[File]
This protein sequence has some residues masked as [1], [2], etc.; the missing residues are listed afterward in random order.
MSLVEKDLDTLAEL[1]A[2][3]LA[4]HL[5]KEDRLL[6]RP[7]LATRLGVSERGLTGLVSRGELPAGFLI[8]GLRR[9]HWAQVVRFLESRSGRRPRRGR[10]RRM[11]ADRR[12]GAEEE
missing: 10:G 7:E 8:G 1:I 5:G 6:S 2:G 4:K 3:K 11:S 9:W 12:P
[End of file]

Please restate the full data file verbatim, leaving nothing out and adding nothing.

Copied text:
This protein sequence has some residues masked as [1], [2], etc.; the missing residues are listed afterward in random order.
MSLVEKDLDTLAEL[1]A[2][3]LA[4]HL[5]KEDRLL[6]RP[7]LATRLGVSERGLTGLVSRGELPAGFLI[8]GLRR[9]HWAQVVRFLESRSGRRPRRGR[10]RRM[11]ADRR[12]GAEEE
missing: 10:G 7:E 8:G 1:I 5:G 6:S 2:G 4:K 3:K 11:S 9:W 12:P